Understanding Network Functions Virtualization (NFV)

Network function virtualization (NFV) is an architectural framework created by the European Telecommunications Standards Institute (ETSI) that defines standards to decouple network functions from proprietary hardware-based appliances and have them run in software on standard x86 servers. It also defines how to manage and orchestrate the network functions. Network function (NF) refers to the function performed by a physical appliance, such as a firewall or a router function. Some of the benefits of NFV are similar to the benefits of server virtualization and cloud environments:

  • Reduced capital expenditure (capex) and operational expenditure (opex) through reduced equipment costs and efficiencies in space, power, and cooling
  • Faster time to market (TTM) because Virtual Machines and containers are easier to deploy than dedicated hardware appliances
  • Improved return on investment (ROI) from new services
  • Ability to scale up/out and down/in capacity on demand (elasticity)
  • Openness to the virtual appliance market and pure software networking vendors
  • Opportunities to test and deploy new innovative services virtually and with lower risk


NFV Infrastructure

Network Functions Virtualization Infrastructure (NFVI) is all the dedicated hardware devices and software components that comprise the platform environment in which virtual network functions (VNFs) are deployed.

Virtual Network Functions

A virtualized network function (VNF), as its name implies, is the virtual or software version of an NF, and it typically runs on a hypervisor as a Virtual Machine. Virtualized Network Functions are commonly used for Layer 4 through Layer 7 functions, such as those provided by load balancers (LBs) and application delivery controllers (ADCs), firewalls, intrusion detection systems (IDSs), and WAN optimization appliances. However, they are not limited to Layer 4 through Layer 7 functions; they can also perform lower-level Layer 2 and Layer 3 functions, such as those provided by routers and switches. Some examples of Cisco VNFs include the following:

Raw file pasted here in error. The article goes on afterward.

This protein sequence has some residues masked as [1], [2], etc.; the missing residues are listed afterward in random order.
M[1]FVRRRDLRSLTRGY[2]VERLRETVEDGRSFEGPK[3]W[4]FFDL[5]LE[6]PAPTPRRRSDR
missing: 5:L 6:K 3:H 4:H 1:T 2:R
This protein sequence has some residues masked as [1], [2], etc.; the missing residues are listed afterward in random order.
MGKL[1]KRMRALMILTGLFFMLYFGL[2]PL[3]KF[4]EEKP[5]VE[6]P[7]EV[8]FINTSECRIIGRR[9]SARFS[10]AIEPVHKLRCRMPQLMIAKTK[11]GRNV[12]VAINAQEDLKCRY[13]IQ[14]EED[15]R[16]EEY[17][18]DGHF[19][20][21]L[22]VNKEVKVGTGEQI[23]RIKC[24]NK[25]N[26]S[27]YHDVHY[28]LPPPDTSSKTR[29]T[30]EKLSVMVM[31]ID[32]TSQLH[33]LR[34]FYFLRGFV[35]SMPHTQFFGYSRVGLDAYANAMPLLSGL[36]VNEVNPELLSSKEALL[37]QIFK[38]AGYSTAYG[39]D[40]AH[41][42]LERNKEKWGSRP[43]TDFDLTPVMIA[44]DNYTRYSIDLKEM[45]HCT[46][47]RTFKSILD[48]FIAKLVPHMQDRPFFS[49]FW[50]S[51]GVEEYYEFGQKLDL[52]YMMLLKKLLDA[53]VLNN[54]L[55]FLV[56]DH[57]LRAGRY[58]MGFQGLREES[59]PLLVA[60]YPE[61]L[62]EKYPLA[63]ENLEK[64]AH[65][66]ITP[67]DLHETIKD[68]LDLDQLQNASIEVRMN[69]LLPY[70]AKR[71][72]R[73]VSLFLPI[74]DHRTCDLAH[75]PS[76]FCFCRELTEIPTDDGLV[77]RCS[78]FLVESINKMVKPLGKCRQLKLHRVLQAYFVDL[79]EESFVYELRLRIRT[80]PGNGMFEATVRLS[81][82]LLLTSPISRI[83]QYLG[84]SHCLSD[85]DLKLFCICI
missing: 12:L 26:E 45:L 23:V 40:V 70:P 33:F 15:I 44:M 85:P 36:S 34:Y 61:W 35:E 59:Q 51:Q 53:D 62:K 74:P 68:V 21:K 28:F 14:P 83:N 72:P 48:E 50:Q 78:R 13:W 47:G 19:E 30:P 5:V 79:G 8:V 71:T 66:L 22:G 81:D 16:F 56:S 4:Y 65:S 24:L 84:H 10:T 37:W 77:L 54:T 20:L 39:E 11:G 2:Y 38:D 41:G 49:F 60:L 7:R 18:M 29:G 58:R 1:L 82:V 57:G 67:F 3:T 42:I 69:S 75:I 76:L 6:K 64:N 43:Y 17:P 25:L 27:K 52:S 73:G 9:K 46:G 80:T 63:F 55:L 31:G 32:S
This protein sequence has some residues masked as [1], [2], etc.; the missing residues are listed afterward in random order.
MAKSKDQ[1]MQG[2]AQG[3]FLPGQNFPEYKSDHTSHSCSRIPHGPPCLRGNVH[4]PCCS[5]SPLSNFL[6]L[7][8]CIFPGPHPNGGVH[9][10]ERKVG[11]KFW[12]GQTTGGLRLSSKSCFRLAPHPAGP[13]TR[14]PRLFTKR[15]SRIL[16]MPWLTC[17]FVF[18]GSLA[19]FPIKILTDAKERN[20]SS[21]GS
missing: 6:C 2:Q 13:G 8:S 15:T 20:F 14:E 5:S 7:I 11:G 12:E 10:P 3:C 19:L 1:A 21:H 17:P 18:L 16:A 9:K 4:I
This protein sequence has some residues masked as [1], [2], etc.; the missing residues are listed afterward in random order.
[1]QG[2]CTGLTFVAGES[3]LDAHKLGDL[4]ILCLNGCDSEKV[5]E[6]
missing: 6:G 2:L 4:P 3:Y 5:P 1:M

• Cisco Cloud Services Router 1000V (CSR 1000V)
  • Cisco Cloud Services Platform 2100 (CSP 2100)
  • Cisco Integrated Services Virtual Router (ISRv)
  • Cisco NextGen Firewall Virtual Appliance (NGFWv)
  • Cisco Adaptive Security Virtual Appliance (ASAv)

Virtualized Infrastructure Manager

The NFVI Virtualized Infrastructure Manager (VIM) is responsible for managing and controlling the NFVI hardware resources (compute, storage, and network) and the virtualized resources. It is also responsible for the collection of performance measurements and fault information. In addition, it performs lifecycle management (setup, maintenance, and teardown) of all NFVI resources as well as VNF service chaining. Service chaining refers to chaining VNFs together to provide an NFV service or solution, as illustrated below.


 Service Chaining

Element Managers

Element managers (EMs), also known as element management systems (EMSs), are responsible for the functional management of VNFs; in other words, they perform fault, configuration, accounting, performance, and security (FCAPS) functions for VNFs. A single EM can manage one or multiple VNFs, and an EM can also be a VNF.

NFV Management and Orchestration

The NFV orchestrator is responsible for creating, maintaining, and tearing down VNF network services. If multiple VNFs are part of a network service, the NFV orchestrator enables the creation of an end-to-end network service over multiple VNFs. The VNF manager manages the lifecycle of one or multiple VNFs as well as FCAPS for the virtual components of a VNF. The NFV orchestrator and VNF manager together are known as NFV management and orchestration (MANO).

Operations Support System (OSS)/Business Support System (BSS)

OSS is a platform typically operated by the service provider (SP) and large enterprise networks to support all their network systems and services. The OSS can assist them in maintaining network inventory, provisioning new services, configuring network devices, and resolving network issues. For SPs, OSS typically operates in tandem with BSS to improve the overall customer experience. BSS is a combination of product management, customer management, revenue management (billing), and order management systems that are used to run the SP’s business operations.

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